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Iran Calls For New Body To Oversee Nuclear Disarmament

Iranian President Mahmud Ahmadinejad has opened a sparsely attended two-day nuclear disarmament conference in Tehran with a call for a new global body to oversee the process.

He told attendees in the Iranian capital that "an independent international group which plans and oversees nuclear disarmament and prevents proliferation should be set up."

Earlier, Iran's Supreme Leader Ayatollah Ali Khamenei said in a written message to participants that "we consider the use of nuclear arms as haram," or forbidden under Islam, according to a report by Iranian state broadcaster Press TV.

Khamenei called the United States the "world's one and only nuclear criminal" for its use of atomic weapons in World War II. He also stressed the goal of eliminating nuclear weapons and suggested some countries maintain nuclear arsenal to bully the international community.

International Pressure On Iran

The nuclear disarmament conference is attended by representatives of 12 countries. Delegates include the foreign ministers of Turkmenistan and Armenia and the deputy foreign minister of Russia.

Representatives from Syria, Lebanon, and Iraq backed Iran's nuclear program at the conference, saying Tehran has peaceful aims.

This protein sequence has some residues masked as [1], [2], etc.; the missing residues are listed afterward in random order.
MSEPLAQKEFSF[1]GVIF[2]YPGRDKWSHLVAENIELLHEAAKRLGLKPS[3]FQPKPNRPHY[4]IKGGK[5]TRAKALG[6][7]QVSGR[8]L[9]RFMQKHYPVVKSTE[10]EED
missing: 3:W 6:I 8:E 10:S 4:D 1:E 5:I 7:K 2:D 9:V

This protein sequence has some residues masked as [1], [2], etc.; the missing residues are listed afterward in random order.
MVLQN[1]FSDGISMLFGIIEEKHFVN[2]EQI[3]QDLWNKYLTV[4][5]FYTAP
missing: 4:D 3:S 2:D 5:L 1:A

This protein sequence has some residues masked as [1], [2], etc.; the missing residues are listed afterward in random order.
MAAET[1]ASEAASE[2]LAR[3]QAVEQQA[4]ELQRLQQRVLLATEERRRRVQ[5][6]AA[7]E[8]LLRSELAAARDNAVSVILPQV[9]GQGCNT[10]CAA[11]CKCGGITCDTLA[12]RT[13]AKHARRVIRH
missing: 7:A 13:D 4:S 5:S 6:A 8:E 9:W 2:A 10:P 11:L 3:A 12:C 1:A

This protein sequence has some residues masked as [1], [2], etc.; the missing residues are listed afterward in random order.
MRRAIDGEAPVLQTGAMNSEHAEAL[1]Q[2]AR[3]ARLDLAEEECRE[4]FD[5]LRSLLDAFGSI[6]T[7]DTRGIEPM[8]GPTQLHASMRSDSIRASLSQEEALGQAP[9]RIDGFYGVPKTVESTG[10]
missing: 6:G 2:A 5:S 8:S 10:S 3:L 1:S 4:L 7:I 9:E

Speaking to other delegates Iraqi Foreign Minister Hoshyar Zebari said his country "reject[s] any threat against Iran and insist[s] on Iran's rights to use peaceful nuclear energy."

Lebanon's Ali al-Shami said there is a more urgent need to strip Israel of its nuclear arsenal.

Iran is currently locked in a dispute with the international community, which has imposed three rounds of sanctions to deter Tehran from pursuing sensitive nuclear activities and coming clean on its atomic program.

Western governments have repeatedly accused Iran's leadership of seeking nuclear weapons or a nuclear bomb-making capability.

The UN's nuclear watchdog, the International Atomic Energy Agency (IAEA), has repeatedly warned of Iranian obfuscation over its nuclear moves.

Iranian officials respond that their nuclear ambitions remain dedicated solely to the peaceful pursuit of nuclear energy.

Ahmadinejad dismissed a recent nuclear security summit organized by U.S. President Barack Obama and attended by the leaders of some 47 states as an attempt to "humiliate human beings."

compiled from RFE/RL and agency reports